Learning Through Observation

The sad truth is that I didn’t observe Robert carefully enough to list all the things he learned by observing other people’s actions.  But still,  quite a few things I remember vividly.

1. He learned to pour water for a neighbor’s cat, Louis.  The cat kept on crossing a dangerous parking lot with a road passing right through it, to visit our townhouse.  Once, I gave the cat a bowl of water.  The next time Louis came for the visit, three years old Robert immediately placed a dish filled with water in front of Louis.

2.Somehow, by the time he was 10 years old, he knew where to put the dishes from the dishwater or  in which closet or chest’s drawer he should place  clean laundry.

3.  As he observed our house, Robert came to his own conclusions about where many items should be kept. No matter where I left the car keys, Robert always put them in my purse.  The cordless phone and, later, cell phones were always in the same places as Robert made it his job to carry them to the locations he chose for them.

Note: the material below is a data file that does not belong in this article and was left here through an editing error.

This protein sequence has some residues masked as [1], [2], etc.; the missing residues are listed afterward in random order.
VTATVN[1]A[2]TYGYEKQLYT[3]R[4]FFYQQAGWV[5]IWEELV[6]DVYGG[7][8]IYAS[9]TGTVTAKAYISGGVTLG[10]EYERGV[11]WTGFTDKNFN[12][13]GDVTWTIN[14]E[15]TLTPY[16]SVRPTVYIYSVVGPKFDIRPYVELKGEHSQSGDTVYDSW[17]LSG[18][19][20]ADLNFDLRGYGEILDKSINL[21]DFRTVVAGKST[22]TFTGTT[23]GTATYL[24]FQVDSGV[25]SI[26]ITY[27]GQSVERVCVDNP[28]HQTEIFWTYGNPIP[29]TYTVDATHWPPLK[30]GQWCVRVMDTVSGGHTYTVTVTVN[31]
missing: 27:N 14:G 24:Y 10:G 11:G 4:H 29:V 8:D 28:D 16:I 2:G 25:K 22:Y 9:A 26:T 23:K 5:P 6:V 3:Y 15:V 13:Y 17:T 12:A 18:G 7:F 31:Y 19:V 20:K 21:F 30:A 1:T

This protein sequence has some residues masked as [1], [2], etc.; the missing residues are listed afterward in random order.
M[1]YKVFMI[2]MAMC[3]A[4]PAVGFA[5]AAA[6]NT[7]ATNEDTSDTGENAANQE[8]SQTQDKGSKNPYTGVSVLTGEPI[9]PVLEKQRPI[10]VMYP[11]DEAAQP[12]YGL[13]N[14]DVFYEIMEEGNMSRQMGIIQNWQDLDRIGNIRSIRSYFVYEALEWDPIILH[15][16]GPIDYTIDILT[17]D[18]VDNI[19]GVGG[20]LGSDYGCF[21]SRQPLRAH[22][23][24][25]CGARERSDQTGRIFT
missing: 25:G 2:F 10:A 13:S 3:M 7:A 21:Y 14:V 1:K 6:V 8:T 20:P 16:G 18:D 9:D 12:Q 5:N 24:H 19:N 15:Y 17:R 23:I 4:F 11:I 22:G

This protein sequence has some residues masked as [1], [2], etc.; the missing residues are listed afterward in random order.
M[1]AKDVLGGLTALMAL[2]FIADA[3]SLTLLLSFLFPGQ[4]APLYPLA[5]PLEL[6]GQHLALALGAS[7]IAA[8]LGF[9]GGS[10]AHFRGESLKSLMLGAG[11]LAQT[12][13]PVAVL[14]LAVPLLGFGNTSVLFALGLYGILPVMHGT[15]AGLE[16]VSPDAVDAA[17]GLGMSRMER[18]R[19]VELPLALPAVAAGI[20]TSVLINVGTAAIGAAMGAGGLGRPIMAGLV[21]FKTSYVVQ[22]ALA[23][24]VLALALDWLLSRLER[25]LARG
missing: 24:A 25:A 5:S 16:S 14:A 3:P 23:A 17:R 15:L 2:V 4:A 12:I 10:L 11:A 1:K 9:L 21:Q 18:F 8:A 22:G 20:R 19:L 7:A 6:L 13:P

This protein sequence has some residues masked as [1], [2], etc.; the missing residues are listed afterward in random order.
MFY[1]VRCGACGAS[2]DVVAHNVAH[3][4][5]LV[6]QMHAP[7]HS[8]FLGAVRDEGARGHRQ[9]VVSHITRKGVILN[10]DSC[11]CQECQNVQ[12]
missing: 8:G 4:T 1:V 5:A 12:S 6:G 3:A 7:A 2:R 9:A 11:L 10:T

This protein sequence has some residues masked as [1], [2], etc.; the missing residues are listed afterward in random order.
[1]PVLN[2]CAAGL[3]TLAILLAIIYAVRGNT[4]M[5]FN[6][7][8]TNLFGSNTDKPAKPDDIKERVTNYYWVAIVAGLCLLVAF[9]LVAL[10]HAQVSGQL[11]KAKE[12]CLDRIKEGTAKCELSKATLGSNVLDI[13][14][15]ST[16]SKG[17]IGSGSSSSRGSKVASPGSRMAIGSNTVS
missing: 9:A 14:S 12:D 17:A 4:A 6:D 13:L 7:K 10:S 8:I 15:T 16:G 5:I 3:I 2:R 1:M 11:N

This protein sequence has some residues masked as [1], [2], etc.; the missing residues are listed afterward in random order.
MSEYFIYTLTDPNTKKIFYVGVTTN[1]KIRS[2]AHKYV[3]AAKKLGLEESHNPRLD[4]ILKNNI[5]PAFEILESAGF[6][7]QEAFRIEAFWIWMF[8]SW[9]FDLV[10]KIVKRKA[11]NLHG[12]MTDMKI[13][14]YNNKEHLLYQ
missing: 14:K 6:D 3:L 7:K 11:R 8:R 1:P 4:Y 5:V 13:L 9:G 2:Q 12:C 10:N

However, he never bothered with placing his sister’s items in  specific places.  Since Amanda always left her keys, wallets, and phones in completely different locations,  there was no way for Robert to learn a proper way of managing this chaos and finding a way to establish order.  So, as of today, neither Robert’s dad nor I have to look for our keys or phones.  Amanda, however, has to search the house almost daily in the most distressing circumstances to find needed items.

3. After assisting me with preparation of  his favorite food:  poblano peppers stuffed with cheese or  eggplant parmeasano, Robert learned to do most of the cooking of the pepper and all the cooking for eggplant. I didn’t have to teach him.  He observed.

So yes, children with autism do learn through observation. It is possible that they learn differently.  It is a pity, however,  that we do not observe them closely enough to learn how they observe and how they learn from their observations.